- Associated Press - Friday, May 9, 2014

PINE RIVER, Minn. (AP) - For the fish squeezers, the walleye season starts about two weeks before the fishing opener.

On the Whitefish chain of lakes, it starts when the water warms to about 45 degrees and the walleyes swim upstream to spawn on a stretch of rocky river bottom. Except they don’t make it past the mouth of the Pine River, where grates funnel them into a trap net.

Here, a successful day on the water is measured in quarts, the St. Cloud Times reported (http://on.sctimes.com/1numqEx).

The Pine River egg take station, one of eight throughout Minnesota at the heart of the Department of Natural Resources‘ annual $3.5 million walleye stocking effort, produced 765 quarts April 23-May 5. This season’s take translates to about 94.7 million eggs. Factoring in the expected survival rate, it should produce 63.7 million fry.

Some of the walleye eggs Brainerd Area Fisheries staff harvests here will hatch in St. Paul, and could make their way into Stearns County lakes as part of Montrose Area Fisheries’ stocking plan.

Only 10-15 percent of walleye caught in Minnesota are the result of stocking, according to Neil Vanderbosch, a St. Paul-based fisheries program consultant for the DNR. Walleye populations are self-sustaining in 263 Minnesota lakes.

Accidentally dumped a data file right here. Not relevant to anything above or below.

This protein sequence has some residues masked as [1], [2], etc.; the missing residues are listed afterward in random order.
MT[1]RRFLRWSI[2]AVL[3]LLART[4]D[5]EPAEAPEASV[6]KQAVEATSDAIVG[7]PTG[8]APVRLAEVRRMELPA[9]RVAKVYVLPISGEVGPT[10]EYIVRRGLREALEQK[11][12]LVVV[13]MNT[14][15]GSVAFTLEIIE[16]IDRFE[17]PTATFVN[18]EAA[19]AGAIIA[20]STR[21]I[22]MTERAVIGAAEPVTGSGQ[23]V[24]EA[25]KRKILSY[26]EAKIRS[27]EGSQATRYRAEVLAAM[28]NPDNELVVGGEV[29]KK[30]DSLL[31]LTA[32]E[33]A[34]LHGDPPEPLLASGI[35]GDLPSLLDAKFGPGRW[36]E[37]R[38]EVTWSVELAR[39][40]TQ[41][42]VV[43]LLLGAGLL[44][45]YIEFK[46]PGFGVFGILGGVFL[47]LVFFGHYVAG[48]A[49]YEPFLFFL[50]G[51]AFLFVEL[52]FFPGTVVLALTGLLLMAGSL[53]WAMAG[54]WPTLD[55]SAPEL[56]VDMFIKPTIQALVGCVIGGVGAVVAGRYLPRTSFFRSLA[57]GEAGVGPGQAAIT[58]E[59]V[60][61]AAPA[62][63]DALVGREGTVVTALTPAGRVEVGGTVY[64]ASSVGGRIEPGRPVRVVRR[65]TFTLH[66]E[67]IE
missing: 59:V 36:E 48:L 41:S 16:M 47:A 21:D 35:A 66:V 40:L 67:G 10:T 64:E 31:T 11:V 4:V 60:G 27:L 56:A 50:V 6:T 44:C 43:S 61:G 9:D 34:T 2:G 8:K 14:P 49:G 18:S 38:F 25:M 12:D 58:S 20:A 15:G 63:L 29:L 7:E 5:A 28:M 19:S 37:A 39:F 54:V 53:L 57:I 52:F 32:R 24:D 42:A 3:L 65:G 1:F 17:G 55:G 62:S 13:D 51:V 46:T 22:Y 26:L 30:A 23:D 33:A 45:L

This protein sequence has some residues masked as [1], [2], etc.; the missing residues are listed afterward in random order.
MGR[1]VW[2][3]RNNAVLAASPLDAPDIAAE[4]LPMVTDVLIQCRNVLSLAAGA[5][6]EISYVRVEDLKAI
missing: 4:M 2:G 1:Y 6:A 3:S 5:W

The DNR stocks about 1,050 of the state’s 11,842 lakes. Lakes are generally stocked every other year.

In an average year, 350 million to 450 million walleye fry are stocked in Minnesota. Two-thirds are stocked directly into lakes; the rest go to the rearing ponds that produce fingerlings. Vanderbosch said that’s about half the number stocked in the ‘40s and ‘50s, when little evaluation was done. Another change: Today, most walleye stocked consist of fry - mosquito-sized fish produced at a cost of $4 per 1,000. Fingerlings, fish in the 4- to 6-inch range, cost about $1 per fish.

Little has changed at the Pine River site since the station opened in the early 1920s.

Every morning, staff lift the 12-foot-square, 4-foot-deep trap net to crowd the fish toward the platform where the eggs are fertilized.

With long-handled nets on this Friday in late April, Andy Wiebusch and David Lockwood scooped out the fish one or two at a time. The suckers went back into the water immediately.

Each walleye got a squeeze. Ripe females, those ready to spawn, went into the galvanized tank on the left. Green females, those not yet ready to release eggs, went back into a crib. Males went into the tank on the right.

Because not as many males appeared in the traps the first few days, some were held back. Water pumped through each tank.

At the egg stripping station, Mike Knapp took hold of the females in the crook of his arm, and applied pressure from below the gills to above the dorsal fin, releasing the eggs.

“You’re fighting the fish and you’re trying to squeeze it at the same time,” Knapp said.

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